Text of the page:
Tony

SR 7112/12/2018 07:04:01
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274 forum posts
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I must add that i give the plug a good 6/7 coats of mould release sprayed on before i do the actual tank glassing

Levanter12/12/2018 07:23:01
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877 forum posts
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Posted by John Stainforth on 11/12/2018 22:01:33:

The problem is that all 3D printed objects are very porous at a macroscopic scale. To properly seal a 3D printed tank would be very difficult. There is the additional problem that all plastics and plastic fillers are permeable at a molecular level and most model fuels are very aggressive penetrants of plastics.

John
All the tanks I have are from some kind of plastic. We are probably saved from the effects you mention due to the tanks being empty for most of the time. In full sized boats, diesel and petrol tanks can be made from plastic and I suppose these are made from carefully specified materials.

Levanter

Levanter12/12/2018 07:29:22
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Posted by SR 71 on 12/12/2018 07:00:54:

Hi Bruce i make my own tanks to fit my builds, i do them in fibre glass, i first make a plug the shape i need from blue foam, i glass it with epoxy resin and cloth, i cut the tank in half and remove the foam and the fibre glass layer, fit the connectors in and join the two halves with fibre glass, never had one fail, and i use them for both glow, petrol and in my jets

Tony

Tony
What sort of finish do you get on the blue foam using multiple coat of release agent and what release agent do you use? I am wondering is the core could be made using a foam that dissolves (in acetone or cellulose thinners perhaps) so that the tank did not have to be cut in half.

Can you explain how you make your connections. Are they mechanically fastened or do you bond them in?

I am still very interested in the 3D printing possibility but have toyed with the idea of laminating the tanks for a while now.

Many thanks

Levanter



Peter Miller12/12/2018 08:25:00
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Commercial plastic tanks are blow moulded so are not any more porous that the gallon cans that your fuel comes in. Most bottles are blow mounded.This is done by extruding a tube of softened plastic then clamping a mould round the tube and blowing it up with compressed air.

3D printed tanks are formed by laying on multiple laywers of plastic which will have thin gaps between the layers hence the porosity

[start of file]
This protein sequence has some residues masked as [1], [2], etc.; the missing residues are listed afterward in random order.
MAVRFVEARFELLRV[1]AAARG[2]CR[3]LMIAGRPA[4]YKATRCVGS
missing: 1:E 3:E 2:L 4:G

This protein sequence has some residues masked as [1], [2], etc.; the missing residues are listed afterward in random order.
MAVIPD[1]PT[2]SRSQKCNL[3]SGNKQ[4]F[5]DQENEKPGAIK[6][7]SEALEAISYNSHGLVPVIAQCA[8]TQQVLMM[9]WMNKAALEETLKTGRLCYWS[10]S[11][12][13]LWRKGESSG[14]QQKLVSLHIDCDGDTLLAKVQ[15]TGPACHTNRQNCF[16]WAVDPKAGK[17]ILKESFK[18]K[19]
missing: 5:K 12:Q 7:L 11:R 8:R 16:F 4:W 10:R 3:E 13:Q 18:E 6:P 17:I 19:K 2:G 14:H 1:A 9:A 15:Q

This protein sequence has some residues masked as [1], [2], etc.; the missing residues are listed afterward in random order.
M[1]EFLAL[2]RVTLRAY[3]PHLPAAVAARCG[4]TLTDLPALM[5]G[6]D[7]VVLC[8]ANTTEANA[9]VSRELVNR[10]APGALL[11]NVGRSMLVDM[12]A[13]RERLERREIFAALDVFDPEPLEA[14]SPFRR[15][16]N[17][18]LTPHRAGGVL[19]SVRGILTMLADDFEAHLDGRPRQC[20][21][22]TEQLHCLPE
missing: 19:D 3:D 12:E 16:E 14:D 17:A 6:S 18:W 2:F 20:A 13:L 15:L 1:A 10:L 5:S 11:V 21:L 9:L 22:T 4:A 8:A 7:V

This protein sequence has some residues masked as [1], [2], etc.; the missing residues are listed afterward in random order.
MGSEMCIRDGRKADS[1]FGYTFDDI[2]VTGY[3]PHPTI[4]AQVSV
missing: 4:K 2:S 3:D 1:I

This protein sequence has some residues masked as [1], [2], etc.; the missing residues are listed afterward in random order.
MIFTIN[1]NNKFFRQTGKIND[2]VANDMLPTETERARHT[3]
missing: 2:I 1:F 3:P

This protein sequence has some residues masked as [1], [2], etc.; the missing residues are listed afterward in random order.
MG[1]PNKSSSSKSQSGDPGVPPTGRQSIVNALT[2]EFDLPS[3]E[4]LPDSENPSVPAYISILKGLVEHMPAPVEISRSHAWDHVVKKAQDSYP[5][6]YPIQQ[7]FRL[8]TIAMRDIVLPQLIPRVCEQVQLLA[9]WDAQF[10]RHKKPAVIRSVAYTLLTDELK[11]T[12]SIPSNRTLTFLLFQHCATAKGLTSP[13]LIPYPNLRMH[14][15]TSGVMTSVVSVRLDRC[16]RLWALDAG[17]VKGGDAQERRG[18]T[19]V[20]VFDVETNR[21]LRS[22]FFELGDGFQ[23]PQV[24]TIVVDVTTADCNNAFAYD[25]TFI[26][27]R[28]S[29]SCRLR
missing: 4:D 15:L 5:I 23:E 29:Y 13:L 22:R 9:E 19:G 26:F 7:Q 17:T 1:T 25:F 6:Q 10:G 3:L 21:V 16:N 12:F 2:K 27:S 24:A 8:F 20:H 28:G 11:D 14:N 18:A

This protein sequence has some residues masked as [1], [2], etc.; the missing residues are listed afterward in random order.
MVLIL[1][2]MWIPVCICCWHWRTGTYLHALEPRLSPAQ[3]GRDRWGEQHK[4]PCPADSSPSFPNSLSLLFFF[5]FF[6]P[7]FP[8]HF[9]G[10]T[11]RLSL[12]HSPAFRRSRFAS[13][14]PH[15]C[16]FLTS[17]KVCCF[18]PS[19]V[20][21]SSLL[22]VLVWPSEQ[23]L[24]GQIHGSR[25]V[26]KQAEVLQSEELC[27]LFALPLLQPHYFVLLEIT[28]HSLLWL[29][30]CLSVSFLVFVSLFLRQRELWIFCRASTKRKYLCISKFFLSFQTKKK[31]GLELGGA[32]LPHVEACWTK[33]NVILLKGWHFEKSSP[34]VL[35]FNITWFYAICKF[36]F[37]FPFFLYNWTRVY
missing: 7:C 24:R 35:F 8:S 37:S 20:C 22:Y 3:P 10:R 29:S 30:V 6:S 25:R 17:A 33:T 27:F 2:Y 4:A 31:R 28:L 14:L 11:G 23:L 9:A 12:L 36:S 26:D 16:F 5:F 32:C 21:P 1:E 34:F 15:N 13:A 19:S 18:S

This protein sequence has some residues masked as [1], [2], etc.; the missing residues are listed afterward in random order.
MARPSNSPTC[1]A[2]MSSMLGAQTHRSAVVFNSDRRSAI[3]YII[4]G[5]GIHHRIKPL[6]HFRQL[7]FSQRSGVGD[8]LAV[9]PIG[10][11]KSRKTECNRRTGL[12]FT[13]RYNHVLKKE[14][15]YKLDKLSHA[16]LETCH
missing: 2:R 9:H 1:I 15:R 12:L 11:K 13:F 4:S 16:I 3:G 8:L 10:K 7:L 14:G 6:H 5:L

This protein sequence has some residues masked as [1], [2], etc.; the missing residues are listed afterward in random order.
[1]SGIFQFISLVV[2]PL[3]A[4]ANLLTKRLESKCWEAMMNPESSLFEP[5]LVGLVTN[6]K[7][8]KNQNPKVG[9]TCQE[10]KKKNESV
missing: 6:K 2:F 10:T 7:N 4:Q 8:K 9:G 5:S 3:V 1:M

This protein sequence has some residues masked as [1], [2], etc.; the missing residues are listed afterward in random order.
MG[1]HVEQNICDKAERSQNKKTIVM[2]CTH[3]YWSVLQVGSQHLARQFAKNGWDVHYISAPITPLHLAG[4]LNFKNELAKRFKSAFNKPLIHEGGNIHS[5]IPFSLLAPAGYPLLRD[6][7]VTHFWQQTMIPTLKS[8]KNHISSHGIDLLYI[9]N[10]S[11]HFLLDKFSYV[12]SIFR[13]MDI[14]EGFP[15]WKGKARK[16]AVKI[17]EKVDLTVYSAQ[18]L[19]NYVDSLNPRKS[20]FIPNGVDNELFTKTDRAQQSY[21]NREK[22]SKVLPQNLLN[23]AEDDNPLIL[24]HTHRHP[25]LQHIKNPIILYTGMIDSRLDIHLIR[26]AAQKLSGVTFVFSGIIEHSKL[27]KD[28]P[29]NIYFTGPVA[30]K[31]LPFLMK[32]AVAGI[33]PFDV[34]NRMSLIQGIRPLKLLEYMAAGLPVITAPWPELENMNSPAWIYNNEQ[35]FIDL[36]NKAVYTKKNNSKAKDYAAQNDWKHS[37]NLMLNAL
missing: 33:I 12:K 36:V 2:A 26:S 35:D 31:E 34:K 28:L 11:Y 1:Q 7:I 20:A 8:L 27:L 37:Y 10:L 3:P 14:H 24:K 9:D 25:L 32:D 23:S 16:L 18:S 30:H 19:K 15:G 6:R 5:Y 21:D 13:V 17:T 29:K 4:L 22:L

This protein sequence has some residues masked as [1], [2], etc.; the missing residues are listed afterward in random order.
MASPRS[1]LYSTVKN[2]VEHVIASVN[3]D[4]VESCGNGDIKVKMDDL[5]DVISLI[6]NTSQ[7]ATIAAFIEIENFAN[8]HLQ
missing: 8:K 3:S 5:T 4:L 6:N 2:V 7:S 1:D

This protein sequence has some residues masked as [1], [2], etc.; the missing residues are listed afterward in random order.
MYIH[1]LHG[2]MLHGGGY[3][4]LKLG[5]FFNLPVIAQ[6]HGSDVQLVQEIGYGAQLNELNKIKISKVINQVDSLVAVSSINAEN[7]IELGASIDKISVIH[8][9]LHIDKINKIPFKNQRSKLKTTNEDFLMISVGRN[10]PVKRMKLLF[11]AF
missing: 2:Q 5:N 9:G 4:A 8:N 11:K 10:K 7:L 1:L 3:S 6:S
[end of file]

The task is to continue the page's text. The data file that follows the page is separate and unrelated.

Metal tanks are easy.They just take a little more time.

Two dodges that you might like to know.

1) If you are fitting brass tubes into the tinplate make the hole by knocking a nail into the tank. This makes a small indentation round the hole.You then get a fillet of solder which is much stronger than you get round a drilled hole.

2) To fit a normal tank bung into a metal tank, Buy a 20 mm brass conduit bush. Cut the threaded portion down to 5 mm. Solder this into the tank and you can then fit a normal rubber bung.

destiny const 1 001.jpg

destiny const 1 002.jpg

destiny const 1 009.jpg

This is the Tank for Destiny. see my build blog for more detailed photos and instructions

Edited By Peter Miller on 12/12/2018 08:27:21

Edited By Peter Miller on 12/12/2018 08:30:03

Jon - Laser Engines12/12/2018 08:55:32
4721 forum posts
174 photos

I keep meaning to have a go at some tinplate tanks. One question you might be able to answer for me Peter is how to clean its innards afterward? I was going to fill it with thinners or something and just slosh it around to try and wash the flux out. Is there a better way?

Peter Miller12/12/2018 11:42:02
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10008 forum posts
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Hi John

I tend to just slosh a bit of fuel around in the tank. Never had problem with flux in a tank and I have been making/using them since about 1955

 

Edited By Peter Miller on 12/12/2018 11:44:38

Manish Chandrayan12/12/2018 13:06:06
576 forum posts
65 photos

I would suggest that one does not use the tinplate tanks with glow fuel. With diesel and petrol it should be fine.

The reason being that unless the material is pure tin, the tin coated mild steel that is mostly used these days will be prone to rust especially when empty and also due to presence of methanol residue that is highly hygroscopic

Engine Doctor12/12/2018 13:28:12
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2251 forum posts
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Posted by Manish Chandrayan on 12/12/2018 13:06:06:

I would suggest that one does not use the tinplate tanks with glow fuel. With diesel and petrol it should be fine.

The reason being that unless the material is pure tin, the tin coated mild steel that is mostly used these days will be prone to rust especially when empty and also due to presence of methanol residue that is highly hygroscopic

Even petrol will cause corrosion in tin plate tanks  these days as it has up to 5% ethanol and is Hygroscopic , not as much as glow fuel but it still absorbs water from air. The ethanol is likely to increase to 9 or 10% in the future so be aware . Most cars now have plastic fuel tanks , I believe for that reason. I recently stripped a petrol engine and was surprised to find the early signs of corrosion on the bearing ! this was unheard of a few years ago and using petrol for washing parts (not advised I know ) it soon turns milky white from water absorption.

Edited By Engine Doctor on 12/12/2018 13:29:10

Jon - Laser Engines12/12/2018 13:51:29
4721 forum posts
174 photos

Back to paraffin for parts washing i suppose?